Friday, February 5, 3:00 p.m.
Center for Social Complexity Suite
Research Hall, Third Floor

"Asset bubbles and complex adaptive systems - Can CAS solve the problem as to how and why bubbles exist?"

Matthew Oldham
Masters of Arts in Interdisciplinary Studies - CSS Concentration
George Mason University

Abstract: A common feature of financial markets since their advent has been the regular appearance of bubbles[1] and their subsequent collapse. The repercussions of these boom and bust cycles are severe, with over-investment and excessive trading occurring in the boom time, while the busts have on occasions lead to devastating financial crises and depressed real economies. One of the most recent occurrence of such an event saw the Dow Jones Industrial Average close at a record level on October 9, 2007 yet one year later the Dow dropped 21% in the first nine days of October 2008 and the world plunged into the Global Financial Crisis (GFC), which according to the IMF cost the global economy $USD11.9 trillion[2].

The mainstream doctrine has been to follow the Efficient Market Hypothesis (EMH) (Fama, 1970) - which states that market prices fully reflect all available information and as a consequence asset prices are unpredictable as they follow a random walk. This view has been further supported by (Malkiel, 1999) who demonstrated that prices on Wall St appear to move in a random fashion. However, the reality of continued episodes of boom and bust, and mounting statistical evidence (Bollerslev, Engle, & Nelson, 1994) provides strong evidence that in fact markets do not function in accordance with the EMH.

An alternate approach to the EMH is to consider financial markets as a complex system. Considering financial markets as a complex system is to accept that the outcomes in financial markets are the result of an emergent process based on the self-organized behavior of independently acting, self-motivated individuals (Farmer et al., 2012). The main attraction of utilizing a complex system framework is that it is able to generate extreme events and asset returns in line with what has been experienced in the real world as opposed to the theoretical solution put forward under the EMH framework..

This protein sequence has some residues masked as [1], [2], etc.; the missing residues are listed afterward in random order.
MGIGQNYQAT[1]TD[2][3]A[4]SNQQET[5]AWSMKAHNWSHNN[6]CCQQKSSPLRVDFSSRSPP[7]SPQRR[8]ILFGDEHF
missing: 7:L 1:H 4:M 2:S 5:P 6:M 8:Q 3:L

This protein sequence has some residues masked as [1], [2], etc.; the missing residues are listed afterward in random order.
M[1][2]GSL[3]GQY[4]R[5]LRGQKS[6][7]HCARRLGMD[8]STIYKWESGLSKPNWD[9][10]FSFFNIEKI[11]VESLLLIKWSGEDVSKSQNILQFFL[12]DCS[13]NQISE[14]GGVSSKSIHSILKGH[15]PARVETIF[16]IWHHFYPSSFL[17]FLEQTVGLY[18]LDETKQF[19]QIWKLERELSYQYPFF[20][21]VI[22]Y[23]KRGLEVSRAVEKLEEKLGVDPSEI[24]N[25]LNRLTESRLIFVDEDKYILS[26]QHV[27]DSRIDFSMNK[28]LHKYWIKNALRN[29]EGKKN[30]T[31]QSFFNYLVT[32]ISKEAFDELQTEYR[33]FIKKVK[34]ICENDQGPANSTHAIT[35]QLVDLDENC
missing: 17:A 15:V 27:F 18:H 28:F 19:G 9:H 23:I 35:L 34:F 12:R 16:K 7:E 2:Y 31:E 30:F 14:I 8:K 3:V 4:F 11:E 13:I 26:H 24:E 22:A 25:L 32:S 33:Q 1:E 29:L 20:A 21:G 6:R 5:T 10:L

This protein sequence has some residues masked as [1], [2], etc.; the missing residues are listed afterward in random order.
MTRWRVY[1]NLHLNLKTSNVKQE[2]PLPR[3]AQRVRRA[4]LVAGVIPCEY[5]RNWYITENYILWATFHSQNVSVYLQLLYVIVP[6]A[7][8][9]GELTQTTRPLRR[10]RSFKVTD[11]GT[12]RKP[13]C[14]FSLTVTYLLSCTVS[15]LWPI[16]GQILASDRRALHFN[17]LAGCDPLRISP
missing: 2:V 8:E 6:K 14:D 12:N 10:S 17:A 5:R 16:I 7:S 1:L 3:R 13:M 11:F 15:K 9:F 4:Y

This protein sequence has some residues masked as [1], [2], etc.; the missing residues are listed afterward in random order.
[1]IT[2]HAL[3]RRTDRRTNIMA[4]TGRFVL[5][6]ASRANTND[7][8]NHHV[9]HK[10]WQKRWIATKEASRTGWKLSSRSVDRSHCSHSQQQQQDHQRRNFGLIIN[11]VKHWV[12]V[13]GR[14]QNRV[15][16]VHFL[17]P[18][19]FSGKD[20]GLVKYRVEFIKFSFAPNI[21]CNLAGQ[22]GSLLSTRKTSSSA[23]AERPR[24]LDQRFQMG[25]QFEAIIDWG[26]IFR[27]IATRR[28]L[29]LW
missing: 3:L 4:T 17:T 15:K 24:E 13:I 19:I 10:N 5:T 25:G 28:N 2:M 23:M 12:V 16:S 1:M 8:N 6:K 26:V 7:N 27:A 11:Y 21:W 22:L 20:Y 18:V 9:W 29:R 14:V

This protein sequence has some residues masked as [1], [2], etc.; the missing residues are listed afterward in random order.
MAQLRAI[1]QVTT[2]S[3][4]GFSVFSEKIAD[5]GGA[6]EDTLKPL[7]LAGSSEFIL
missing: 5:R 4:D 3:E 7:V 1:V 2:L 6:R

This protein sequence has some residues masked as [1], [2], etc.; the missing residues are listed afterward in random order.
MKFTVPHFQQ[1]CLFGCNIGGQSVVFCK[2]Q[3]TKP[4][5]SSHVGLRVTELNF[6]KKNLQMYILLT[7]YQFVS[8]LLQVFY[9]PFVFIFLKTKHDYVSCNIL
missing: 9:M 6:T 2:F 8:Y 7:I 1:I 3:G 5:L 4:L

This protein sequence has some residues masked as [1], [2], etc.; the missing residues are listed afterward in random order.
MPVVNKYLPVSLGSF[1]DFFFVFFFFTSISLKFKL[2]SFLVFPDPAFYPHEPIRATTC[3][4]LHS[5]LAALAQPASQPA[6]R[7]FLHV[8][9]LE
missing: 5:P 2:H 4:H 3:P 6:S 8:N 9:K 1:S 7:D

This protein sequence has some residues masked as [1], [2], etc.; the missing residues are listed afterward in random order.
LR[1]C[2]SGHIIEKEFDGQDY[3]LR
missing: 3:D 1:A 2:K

The aim of this talk is to provide;
- further background of the gap between the EMH and reality - including the presence of power law returns with regard to share market returns;
- describe the findings of a basic systems dynamic model;
- demonstrate a model that replicates the finding of Vernon Smith's experimental bubble (Smith et al (1988)); and
- a historical replication of the South Sea Bubble.


Bollerslev, T., Engle, R. F., & Nelson, D. B. (1994). ARCH models. Handbook of Econometrics, 4, 2959–3038.

Farmer, J. D., Gallegati, M., Hommes, C., Kirman, A., Ormerod, P., Cincotti, S., … Helbing, D. (2012). A complex systems approach to constructing better models for managing financial markets and the economy. The European Physical Journal Special Topics, 214(1), 295–324.

Gupta, N., Hauser, R., & Johnson, N. F. (2005). Using artificial market models to forecast financial time-series.
Kindleberger, C. P., & Aliber, R. Z. (2011). Manias, panics and crashes: a history of financial crises. Palgrave Macmillan.

Malkiel, B. G. (1999). A random walk down Wall Street: including a life-cycle guide to personal investing. WW Norton & Company.

Newman, M. (2010). Networks: an introduction. Oxford University Press.

Smith, V. L., Suchanek, G. L., & Williams, A. W. (1988). Bubbles, crashes, and endogenous expectations in experimental spot asset markets. Econometrica: Journal of the Econometric Society, 1119–1151.

[1] A bubble can be defined as a period during which the market values of assets vastly exceeded reasonable assessments of their fundamental value. Alternatively, (Kindleberger & Aliber, 2011) state more generally that a bubble occurs when there is “an upward price movement over an extended range that then implodes”
[2] Retrieved from: